Sermon – March 11, 2018
We love reason, and appeals to cold logic seem to be the order of the day. We are continually told of reason’s importance: from the need for math and the scientific method as modes of knowledge, to our love of court-room dramas, logic and reason are seen to be the arbiters of truth in our culture. But humans are not computers; we are not beings who act and respond to logic alone. God often appeals to us through our emotions. Therefore, Paul does the same. What can we learn from Paul’s appeals in Galatians 4:12-20?
1. We appeal to real emotions
We must be careful in our use of emotions. Using emotive language can often become manipulative, overwhelming others to actions they don’t want to undertake. Paul clearly does not take this route – he is not manipulating the Galatians but appealing to real emotions that they have felt in the past.
2. We appeal to emotions with right motives
What’s more, he tries to demonstrate that he has right motives in his appeal. The Agitators only care about the Galatians so far as the Galatians make much of them. Paul’s concern is not for himself, but for the Galatians; indeed, his concern is shown even in this difficult letter when he is not present. Let us take up the same tack – not manufacturing emotions in others but relying on real emotions in our love for others.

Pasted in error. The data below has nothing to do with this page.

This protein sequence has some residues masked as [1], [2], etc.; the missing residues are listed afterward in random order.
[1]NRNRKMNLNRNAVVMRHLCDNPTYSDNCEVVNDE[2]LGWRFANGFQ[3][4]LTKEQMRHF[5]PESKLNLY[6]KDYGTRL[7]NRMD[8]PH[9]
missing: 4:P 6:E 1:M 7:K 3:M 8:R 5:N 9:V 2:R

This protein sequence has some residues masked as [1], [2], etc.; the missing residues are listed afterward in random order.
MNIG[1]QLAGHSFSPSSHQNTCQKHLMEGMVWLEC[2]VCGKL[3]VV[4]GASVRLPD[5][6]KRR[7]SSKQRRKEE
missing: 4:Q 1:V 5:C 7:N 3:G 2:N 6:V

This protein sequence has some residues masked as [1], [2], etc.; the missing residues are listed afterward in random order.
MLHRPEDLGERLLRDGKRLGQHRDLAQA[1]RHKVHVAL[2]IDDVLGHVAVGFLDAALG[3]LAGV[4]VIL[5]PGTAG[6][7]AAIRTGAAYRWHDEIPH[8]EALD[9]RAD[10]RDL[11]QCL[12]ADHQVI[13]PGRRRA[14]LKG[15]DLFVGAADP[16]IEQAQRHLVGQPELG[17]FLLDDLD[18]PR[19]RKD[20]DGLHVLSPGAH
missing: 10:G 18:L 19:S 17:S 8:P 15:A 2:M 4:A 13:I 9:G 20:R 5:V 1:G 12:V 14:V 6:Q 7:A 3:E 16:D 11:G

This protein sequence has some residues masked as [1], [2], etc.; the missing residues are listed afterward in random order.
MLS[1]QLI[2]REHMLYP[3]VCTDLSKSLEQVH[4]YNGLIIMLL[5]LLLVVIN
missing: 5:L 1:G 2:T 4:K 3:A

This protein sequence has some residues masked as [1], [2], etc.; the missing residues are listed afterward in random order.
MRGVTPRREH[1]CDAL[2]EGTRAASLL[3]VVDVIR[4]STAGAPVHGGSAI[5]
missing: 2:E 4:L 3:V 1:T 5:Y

3. We appeal to emotions reasonably
As Paul appeals to the Galatians, he does not forgo any kind of reason or logic; far from it, logic forms the basis of why the Galatians should listen to him, but it is an emotional logic. We are not using fire alone, but logic on fire.
4. We appeal to emotions sympathetically
Paul also is quite able to commiserate with the Galatians; he knows what they have been through, for he himself has walked in their shoes. Let us do the same, as we can. Your sufferings can become a comfort to others.
5. We appeal to emotions sincerely
Lastly, Paul is open and honest with the Galatians. His emotions are real, not insincere or simply acted out. The Galatians should know this; Paul has been with them, laboring among them that they might know the Lord.
Our faith is sometimes only defended through the use of reason and logic. Such arguments are necessary and good, but they are hardly sufficient. We are not machines, but emotive beings made in the image of God. Let us appeal to people’s emotions – but let us do so rightly. Let us appeal to the emotions of people logically, empathetically, and honestly. In doing so, we make the gospel appealing to the whole of a person, mind and soul.